NEW YORK — Visa Inc. is setting aside $1.6 billion to cover potential costs from pending lawsuits, the credit-card processor said Friday.
The funds add to about $2.7 billion the San Francisco company already has socked away to cover such expenses.
Visa and MasterCard Inc. face more than 50 lawsuits filed since 2005 by merchants who argue the card processors have violated antitrust laws by fixing the fees retailers pay to accept their cards. The suits, brought by merchants including Kroger Co., Payless ShoeSource and Safeway Inc., also name several large banks that issue Visa and MasterCard cards, including Bank of America Corp., JPMorgan Chase & Co., Wells Fargo & Co. and Capital One Financial Corp.
A trial date for the cases, which have been consolidated in District Court for the Eastern District of New York, has been set for September 2012 but analysts have speculated a settlement is likely to occur before then.
A Visa spokesman declined to comment Friday.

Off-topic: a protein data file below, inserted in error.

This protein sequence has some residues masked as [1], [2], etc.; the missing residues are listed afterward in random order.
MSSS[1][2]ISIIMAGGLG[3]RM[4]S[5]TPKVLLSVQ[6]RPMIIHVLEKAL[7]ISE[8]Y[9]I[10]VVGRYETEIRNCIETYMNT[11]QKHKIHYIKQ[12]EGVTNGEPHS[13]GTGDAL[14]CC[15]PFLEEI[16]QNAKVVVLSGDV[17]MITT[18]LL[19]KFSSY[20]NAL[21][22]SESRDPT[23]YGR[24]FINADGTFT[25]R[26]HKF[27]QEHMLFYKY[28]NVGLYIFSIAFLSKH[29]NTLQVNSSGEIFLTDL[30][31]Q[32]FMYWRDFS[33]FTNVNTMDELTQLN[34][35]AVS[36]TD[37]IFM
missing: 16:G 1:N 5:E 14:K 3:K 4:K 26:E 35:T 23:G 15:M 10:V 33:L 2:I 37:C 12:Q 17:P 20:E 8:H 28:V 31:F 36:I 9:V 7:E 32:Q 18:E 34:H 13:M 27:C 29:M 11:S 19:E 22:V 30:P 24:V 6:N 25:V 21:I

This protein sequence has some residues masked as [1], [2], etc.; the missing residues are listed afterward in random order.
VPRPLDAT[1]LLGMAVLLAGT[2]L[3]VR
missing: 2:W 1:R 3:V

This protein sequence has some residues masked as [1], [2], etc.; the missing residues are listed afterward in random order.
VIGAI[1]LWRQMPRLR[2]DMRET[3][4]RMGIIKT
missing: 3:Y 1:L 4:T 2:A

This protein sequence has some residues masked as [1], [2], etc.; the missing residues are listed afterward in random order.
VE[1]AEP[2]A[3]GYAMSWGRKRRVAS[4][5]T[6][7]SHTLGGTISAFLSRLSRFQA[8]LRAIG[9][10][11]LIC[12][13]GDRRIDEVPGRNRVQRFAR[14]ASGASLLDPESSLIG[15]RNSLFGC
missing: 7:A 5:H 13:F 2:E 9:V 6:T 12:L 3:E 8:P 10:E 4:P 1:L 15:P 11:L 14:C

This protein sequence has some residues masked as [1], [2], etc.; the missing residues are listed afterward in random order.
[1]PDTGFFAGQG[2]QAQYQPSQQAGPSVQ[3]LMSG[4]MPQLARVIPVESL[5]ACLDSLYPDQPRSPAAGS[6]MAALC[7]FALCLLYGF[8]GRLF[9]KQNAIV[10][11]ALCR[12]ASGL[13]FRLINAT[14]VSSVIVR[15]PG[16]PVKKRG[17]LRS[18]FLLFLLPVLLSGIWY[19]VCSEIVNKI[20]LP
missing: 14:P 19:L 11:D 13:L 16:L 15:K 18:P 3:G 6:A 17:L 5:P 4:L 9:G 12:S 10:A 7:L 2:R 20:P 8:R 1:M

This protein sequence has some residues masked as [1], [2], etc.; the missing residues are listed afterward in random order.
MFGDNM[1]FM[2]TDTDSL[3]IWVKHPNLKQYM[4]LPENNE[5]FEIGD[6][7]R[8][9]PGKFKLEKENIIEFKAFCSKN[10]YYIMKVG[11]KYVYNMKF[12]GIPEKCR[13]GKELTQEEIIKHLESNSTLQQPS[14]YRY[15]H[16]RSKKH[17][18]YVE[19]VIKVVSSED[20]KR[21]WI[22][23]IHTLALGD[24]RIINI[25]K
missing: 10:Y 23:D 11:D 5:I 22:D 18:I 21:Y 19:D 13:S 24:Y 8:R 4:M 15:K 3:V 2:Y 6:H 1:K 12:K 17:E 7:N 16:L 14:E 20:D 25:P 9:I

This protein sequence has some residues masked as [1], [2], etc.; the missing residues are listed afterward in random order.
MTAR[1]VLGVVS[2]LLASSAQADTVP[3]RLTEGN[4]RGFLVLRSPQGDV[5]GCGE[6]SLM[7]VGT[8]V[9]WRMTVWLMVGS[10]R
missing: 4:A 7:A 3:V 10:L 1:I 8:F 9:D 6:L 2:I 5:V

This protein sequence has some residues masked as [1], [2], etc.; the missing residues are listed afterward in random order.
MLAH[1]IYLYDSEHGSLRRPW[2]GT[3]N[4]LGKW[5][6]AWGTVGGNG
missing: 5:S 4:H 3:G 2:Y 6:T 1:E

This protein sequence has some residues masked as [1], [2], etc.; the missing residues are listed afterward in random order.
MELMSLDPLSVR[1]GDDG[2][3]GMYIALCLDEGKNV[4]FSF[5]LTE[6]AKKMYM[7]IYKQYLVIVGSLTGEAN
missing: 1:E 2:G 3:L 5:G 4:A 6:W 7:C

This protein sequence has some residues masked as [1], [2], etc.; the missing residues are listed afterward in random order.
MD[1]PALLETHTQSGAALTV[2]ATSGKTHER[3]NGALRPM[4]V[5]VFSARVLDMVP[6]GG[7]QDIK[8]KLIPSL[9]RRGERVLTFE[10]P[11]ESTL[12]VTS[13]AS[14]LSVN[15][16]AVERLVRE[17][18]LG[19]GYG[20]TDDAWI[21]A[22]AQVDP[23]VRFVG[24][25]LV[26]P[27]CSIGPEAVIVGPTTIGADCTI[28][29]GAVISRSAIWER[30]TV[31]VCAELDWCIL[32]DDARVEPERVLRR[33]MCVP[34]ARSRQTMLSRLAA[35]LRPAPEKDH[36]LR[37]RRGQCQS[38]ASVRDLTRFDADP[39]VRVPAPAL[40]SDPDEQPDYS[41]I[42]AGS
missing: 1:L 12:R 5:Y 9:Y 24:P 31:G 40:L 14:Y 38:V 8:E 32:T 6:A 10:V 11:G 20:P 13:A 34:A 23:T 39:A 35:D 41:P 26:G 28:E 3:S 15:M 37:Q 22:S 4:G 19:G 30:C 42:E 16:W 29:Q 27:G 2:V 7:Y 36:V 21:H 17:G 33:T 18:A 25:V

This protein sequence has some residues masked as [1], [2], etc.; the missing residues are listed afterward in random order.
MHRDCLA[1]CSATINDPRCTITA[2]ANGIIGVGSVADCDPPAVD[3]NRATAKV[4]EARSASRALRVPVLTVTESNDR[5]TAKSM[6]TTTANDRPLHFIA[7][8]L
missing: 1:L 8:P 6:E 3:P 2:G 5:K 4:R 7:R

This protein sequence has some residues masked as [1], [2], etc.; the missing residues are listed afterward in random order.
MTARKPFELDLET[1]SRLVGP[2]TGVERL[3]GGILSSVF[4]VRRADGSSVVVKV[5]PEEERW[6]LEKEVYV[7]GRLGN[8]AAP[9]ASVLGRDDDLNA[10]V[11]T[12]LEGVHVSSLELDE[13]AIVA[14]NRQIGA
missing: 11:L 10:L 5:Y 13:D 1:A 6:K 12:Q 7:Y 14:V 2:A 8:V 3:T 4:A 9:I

Visa said the funding of its litigation escrow dilutes the value of its Class B shares, which are held exclusively by banks, and has the same effect as repurchasing its Class A common stock.
The company will fund its most recent deposit by exhausting its current $2 billion Class A repurchase program.
Visa said in a November filing with the Securities and Exchange Commission the escrow account has an "uncommitted balance" of $2.7 billion, set aside "primarily with a view toward resolving the Interchange Litigation.
Visa and MasterCard process the transactions made with their credit, debit and prepaid cards, which are issued by banks. Part of the fees merchants pay to accept cards, known as interchange, are set by Visa and MasterCard but collected by their partner banks as revenue.
Merchants and banks have bickered over interchange fees for years, with retailers arguing the costs to accept cards have driven up the costs of goods. Card processors and banks argue such fees help cover the costs of processing transactions and blocking potential fraud.
New rules that cut in half the amount of fees large banks can charge merchants for debit-card transactions took effect in October. The rules, which stem from a provision in last year's Dodd-Frank financial overhaul legislation, are expected to erase more than $6 billion in revenue for big banks.
Visa's shares were up 0.5% at $101.07 in recent trading.